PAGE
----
The Insider – Part 17



“You sure it’s safe here?” Russel asked as the elevator doors pinched shut behind him and his son.


Their well-dressed host turned and lifted his arm to indicate the wide hallway walled with polished oak and the opulent penthouse suite spread out beyond it.


“You mean this?” He spoke with a modest Irish lilt as he walked inside. “As safe as anywhere else.”


The unseen current of cool air stirred the edge of the man’s slate gray suit jacket. Russel followed, keeping his right hand clamped tight around Dustin’s bicep. The boy followed closely, fidgeting every few seconds and tugging the sleeve of his shirt just below his father’s grip.


To either side, the room opened up to reveal tasteful furnishings, spaced far enough apart to emphasize the dimensions of the dark wood floor between them. A modern silver-framed couch with black velvet cushions took up a crescent-shaped quarter of the living room. Bands of white and dark blue slid across their host’s suit like the stripes of some hunting cat as he eased himself onto the couch beneath the glow of a seven foot tall aquarium.


“Don’t fill me with false confidence,” Russel muttered, looking sidelong at an hourglass shaped case filled with old-looking books.


Their host pushed one smooth black leather shoe off, then shook the other off with a gentle kick.


“So,” he began, scratching at the patch of black hair just above his chin, “what are you looking for in the home of Dominick Doyle?”


“I’ve got something to move,” Russel said at once, reaching into his jacket.


Dominick blinked once as Russel pulled forth the long tube from his pocket. His thin lips parted into a very white grin. He laughed once as he looked away. Russel watched the man’s bright blue eyes carefully.


“What is that, some new light saber from your new day job?” Dominick kept smiling, but his eyes locked on the device as soon as he looked at it again.


Russel stayed silent, watching his host until Dominick finally lifted his gaze to break the stretching silence.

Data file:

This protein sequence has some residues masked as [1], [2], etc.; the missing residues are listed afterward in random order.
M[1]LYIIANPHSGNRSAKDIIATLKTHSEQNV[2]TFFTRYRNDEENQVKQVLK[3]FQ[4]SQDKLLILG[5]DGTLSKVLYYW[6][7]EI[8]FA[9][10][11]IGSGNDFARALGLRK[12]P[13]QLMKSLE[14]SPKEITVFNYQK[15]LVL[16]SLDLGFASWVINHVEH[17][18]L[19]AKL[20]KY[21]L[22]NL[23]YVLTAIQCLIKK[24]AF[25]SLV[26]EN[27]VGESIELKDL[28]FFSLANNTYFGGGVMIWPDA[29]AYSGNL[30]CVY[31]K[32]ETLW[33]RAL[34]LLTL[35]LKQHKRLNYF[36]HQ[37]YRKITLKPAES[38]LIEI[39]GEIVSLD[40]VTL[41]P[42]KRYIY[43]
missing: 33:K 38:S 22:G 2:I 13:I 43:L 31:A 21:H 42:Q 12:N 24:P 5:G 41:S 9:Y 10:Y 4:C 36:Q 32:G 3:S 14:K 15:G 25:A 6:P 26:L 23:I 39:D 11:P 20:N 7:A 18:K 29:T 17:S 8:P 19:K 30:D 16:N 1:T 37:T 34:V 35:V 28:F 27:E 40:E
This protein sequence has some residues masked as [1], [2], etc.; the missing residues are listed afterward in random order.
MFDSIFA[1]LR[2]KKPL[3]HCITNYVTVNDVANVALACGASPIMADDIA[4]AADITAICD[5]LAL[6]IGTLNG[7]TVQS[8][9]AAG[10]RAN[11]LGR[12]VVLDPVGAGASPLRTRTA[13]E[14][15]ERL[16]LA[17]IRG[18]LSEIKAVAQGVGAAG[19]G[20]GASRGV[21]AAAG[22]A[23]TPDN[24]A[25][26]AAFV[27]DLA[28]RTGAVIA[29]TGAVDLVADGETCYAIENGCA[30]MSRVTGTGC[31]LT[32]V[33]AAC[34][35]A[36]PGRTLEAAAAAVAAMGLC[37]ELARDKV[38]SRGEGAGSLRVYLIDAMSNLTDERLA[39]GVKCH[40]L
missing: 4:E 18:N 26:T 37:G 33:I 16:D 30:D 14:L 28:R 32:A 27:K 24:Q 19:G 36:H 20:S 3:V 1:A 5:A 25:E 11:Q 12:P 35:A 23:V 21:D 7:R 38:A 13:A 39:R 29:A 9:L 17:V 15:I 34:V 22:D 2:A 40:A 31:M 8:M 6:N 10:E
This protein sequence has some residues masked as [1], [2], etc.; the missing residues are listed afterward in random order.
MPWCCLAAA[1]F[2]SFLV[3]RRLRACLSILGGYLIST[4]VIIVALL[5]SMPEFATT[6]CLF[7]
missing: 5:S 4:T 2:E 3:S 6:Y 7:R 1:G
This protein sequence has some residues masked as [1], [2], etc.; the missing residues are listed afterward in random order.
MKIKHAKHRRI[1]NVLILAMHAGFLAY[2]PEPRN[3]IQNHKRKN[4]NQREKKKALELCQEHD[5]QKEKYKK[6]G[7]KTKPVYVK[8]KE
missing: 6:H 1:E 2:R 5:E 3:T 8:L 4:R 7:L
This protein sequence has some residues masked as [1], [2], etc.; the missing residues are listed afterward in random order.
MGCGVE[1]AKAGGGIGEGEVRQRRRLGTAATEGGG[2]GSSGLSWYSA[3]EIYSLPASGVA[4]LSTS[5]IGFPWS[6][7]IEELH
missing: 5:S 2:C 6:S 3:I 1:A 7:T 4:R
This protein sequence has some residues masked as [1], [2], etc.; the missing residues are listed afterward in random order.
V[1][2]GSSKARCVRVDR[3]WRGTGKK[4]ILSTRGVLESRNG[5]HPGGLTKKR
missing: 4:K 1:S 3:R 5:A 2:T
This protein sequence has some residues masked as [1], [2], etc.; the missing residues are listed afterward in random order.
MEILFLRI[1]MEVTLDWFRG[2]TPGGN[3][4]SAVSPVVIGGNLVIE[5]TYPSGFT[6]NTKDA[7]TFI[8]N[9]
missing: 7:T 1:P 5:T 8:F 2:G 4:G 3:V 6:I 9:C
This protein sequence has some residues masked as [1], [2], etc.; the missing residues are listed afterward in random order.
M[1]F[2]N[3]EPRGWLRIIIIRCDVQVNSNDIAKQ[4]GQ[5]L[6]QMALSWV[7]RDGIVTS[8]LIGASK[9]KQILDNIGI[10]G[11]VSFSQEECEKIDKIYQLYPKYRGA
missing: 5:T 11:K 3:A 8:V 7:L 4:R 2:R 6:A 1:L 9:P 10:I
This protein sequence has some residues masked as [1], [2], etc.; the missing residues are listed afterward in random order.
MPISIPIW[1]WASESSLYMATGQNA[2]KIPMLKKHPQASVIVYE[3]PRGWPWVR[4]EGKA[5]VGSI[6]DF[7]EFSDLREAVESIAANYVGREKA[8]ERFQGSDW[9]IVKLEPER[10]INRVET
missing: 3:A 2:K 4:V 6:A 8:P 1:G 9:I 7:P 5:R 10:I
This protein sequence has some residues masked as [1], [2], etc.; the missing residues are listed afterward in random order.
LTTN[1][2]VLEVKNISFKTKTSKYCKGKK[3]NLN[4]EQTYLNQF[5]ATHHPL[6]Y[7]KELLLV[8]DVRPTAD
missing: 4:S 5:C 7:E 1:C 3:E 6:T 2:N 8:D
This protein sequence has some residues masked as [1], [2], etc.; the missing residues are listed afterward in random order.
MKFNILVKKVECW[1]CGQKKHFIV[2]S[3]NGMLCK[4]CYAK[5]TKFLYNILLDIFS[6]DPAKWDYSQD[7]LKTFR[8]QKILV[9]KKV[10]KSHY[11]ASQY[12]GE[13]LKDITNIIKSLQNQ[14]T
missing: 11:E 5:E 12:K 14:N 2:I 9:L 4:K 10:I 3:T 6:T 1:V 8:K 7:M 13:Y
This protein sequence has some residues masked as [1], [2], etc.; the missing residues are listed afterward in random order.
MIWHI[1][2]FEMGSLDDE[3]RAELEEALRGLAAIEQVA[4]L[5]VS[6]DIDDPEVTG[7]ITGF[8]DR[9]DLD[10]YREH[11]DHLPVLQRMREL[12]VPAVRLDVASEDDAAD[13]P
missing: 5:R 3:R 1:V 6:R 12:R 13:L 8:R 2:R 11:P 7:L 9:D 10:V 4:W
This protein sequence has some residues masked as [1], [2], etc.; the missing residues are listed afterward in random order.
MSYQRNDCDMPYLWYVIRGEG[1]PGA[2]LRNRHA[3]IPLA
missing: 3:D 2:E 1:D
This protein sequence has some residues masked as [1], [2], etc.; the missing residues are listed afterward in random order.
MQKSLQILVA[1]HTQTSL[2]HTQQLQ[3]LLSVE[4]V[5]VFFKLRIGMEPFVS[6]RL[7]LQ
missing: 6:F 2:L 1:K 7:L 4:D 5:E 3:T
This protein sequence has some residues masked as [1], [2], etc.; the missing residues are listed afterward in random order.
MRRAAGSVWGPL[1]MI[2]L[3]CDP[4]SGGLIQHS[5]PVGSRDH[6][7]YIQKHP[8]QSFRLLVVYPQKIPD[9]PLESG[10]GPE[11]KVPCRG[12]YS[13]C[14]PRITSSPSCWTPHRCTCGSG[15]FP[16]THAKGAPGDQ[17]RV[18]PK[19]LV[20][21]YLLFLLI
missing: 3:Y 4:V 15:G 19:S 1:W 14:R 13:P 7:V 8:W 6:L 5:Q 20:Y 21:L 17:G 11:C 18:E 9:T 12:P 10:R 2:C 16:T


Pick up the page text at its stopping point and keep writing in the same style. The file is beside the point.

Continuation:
“I don’t know,” Russel admitted. “But they were still testing it. It doesn’t even exist as far as the market’s concerned, and it’s not even in use in the field.” He held up a hand when Dominick opened his mouth to speak. “We were in the nano lab when we got it. It’s some kind of new ‘nite.”


“We?” Dominick looked away from the device and scrutinized Dustin from head to toe. “Is this your son?”


“Yes.” Russel offered the Irishman no more than the growled reply.


“I see.” Dominick nodded once to himself as Dustin stared past him at the rainbow-scaled oddities in the fish tank with his lips slightly parted. “So are you going to tell me how you got this piece of equipment away from Unlimited and why you are suddenly so eager to have done with your bloody corporate paymasters or am I supposed to wait until they show up at my door with sheets of plastic and some kind of syringe? This whole meeting’s a little unorthodox, you know.”



“So,” he began, scratching at the patch of black hair just above his chin, “what are you looking for in the home of Dominick Doyle?”



“Money, for starters.” Russel let go of the boy and gave him a nudge toward the couch. “Sit.” He sank into a seat opposite his host on the crescent-shaped sofa. “Every other nanotechnology, pharmaceutical or military would kill to get their hands on one of these prototypes before U.D. gets them to investors or men on the ground.”


“And the mortal danger is meant to pique my interest in this merchandise?”